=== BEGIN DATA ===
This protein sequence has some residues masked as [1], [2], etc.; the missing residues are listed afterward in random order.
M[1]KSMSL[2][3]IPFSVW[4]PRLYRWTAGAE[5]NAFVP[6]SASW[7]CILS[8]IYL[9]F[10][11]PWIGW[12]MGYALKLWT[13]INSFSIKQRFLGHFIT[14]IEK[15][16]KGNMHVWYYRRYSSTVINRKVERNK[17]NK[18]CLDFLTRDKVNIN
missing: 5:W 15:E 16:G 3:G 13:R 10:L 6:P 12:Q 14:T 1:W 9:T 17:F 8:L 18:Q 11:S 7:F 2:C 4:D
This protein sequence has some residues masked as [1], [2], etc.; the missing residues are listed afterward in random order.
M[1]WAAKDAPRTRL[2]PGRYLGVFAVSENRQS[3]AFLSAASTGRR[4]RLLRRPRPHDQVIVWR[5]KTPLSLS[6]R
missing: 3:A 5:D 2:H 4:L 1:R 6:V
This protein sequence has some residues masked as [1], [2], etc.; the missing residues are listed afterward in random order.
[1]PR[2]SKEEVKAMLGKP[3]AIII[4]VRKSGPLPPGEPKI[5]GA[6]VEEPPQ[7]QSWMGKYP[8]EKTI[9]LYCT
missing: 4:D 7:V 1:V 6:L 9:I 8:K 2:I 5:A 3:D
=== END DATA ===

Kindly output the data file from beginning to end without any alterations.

This protein sequence has some residues masked as [1], [2], etc.; the missing residues are listed afterward in random order.
M[1]KSMSL[2][3]IPFSVW[4]PRLYRWTAGAE[5]NAFVP[6]SASW[7]CILS[8]IYL[9]F[10][11]PWIGW[12]MGYALKLWT[13]INSFSIKQRFLGHFIT[14]IEK[15][16]KGNMHVWYYRRYSSTVINRKVERNK[17]NK[18]CLDFLTRDKVNIN
missing: 5:W 15:E 16:G 3:G 13:R 10:L 6:P 12:Q 14:T 1:W 9:T 17:F 8:L 18:Q 11:S 7:F 2:C 4:D
This protein sequence has some residues masked as [1], [2], etc.; the missing residues are listed afterward in random order.
M[1]WAAKDAPRTRL[2]PGRYLGVFAVSENRQS[3]AFLSAASTGRR[4]RLLRRPRPHDQVIVWR[5]KTPLSLS[6]R
missing: 3:A 5:D 2:H 4:L 1:R 6:V
This protein sequence has some residues masked as [1], [2], etc.; the missing residues are listed afterward in random order.
[1]PR[2]SKEEVKAMLGKP[3]AIII[4]VRKSGPLPPGEPKI[5]GA[6]VEEPPQ[7]QSWMGKYP[8]EKTI[9]LYCT
missing: 4:D 7:V 1:V 6:L 9:I 8:K 2:I 5:A 3:D